3. Product Manager
A product manager is responsible for coming up with the product concept, selling that concept and ensuring the timely launch of the product. They act as a link between the business, engineering and the creation of a product that will meet and satisfy the desired user experience. A product manager designs an experiment to either validate or refute assumptions about what the customer and market want. They achieve this by coming up with a vision or refining an existing idea. Thereafter they provide the data needed to make many of those decisions with an eye towards the best possible product outcome. This involves collect the relevant information on the market opportunity, benefits and return on investment as well as securing buy-ins from all the stakeholders involved in that project. They also work and supervise the development team, solving problems as they arise and closely managing the scope so that deadlines are met on time. Product managers are required to possess a unique blend of business and technical savvy which allows them to provide innovators with lines of thinking that result in products customers will demand. They also build rapport with customers, using their relationships to identify their needs and elicit ideas for how the products can meet them. Engineers often make very good product managers as they have a deep understanding of what is possible technically. Once they combine this with the skills they build up from getting a MBA they tend to bring out great results and innovative products.
4. Chief Executive Officer
DuPont is a leading multinational chemical company that is often identified as a world leader in market-driven innovations and science. At the helm of this company stands Ellen Kullman who studied mechanical engineering for her undergraduate degree and followed it several years later with a master’s degree in management. She is the first woman to lead DuPont in over 200 years. The Chief Executive Officer (CEO) is in charge of company strategy, overseeing all the employees in an organization, making all major business decisions and ensuring the company’s performance at all times. The CEO also keeps board members and shareholders informed of the company’s progress. Within the engineering field, more people have turned to getting a MBA to augment their technical expertise with an advanced degree in management. This has helped catapult careers to the very top of the organisation.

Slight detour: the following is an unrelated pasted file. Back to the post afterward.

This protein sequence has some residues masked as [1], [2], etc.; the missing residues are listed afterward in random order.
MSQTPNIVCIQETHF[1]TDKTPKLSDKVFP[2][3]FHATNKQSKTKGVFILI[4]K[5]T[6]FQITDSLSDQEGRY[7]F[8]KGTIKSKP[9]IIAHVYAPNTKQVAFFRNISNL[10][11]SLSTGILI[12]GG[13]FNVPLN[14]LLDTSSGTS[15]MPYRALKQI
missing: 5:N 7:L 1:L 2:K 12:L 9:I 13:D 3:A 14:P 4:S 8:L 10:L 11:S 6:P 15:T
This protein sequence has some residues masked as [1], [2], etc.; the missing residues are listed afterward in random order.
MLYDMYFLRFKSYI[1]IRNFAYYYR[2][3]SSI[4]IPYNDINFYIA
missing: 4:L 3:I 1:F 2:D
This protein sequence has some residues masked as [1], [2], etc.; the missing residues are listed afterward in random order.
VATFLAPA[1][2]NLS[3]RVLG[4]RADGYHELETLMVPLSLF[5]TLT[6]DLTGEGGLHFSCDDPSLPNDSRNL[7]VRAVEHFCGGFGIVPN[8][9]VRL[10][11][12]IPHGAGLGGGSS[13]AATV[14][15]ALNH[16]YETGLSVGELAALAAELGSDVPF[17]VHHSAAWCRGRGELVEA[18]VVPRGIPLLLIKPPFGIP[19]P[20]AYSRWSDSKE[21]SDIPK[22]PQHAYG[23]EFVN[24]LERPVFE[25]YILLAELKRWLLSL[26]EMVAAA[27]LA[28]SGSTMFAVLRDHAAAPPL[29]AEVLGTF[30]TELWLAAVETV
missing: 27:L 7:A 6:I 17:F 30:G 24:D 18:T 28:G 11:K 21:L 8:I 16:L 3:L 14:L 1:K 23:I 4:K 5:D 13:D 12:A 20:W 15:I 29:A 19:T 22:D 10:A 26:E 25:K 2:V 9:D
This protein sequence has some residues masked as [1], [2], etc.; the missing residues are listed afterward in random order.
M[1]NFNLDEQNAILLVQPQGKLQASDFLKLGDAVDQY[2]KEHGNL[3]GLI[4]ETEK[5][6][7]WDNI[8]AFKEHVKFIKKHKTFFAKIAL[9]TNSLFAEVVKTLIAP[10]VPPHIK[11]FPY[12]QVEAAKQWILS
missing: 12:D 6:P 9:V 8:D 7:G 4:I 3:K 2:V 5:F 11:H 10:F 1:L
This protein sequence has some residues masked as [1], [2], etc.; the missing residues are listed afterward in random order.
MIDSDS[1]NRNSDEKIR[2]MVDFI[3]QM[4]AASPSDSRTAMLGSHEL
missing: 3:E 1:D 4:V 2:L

5. Business Owner
Some engineers with MBA degrees opt to start their own firms. While a challenging endeavor, the process can be rewarding and well worth the effort in the long run. Engineers in this path should ensure first that they are recognized as a licensed engineer within their state. They must also evaluate their area of specialization and identify if there is a market for them and who their competitors will be. After drawing up a business plan and acquiring funding, they will have to work hard to market the engineering firm and identify projects they can service. Until the business is well established, the engineer will rely heavily on their acquired business knowledge to build relationships with potential clients and keep things running smoothly by handling various functions from finances to administration.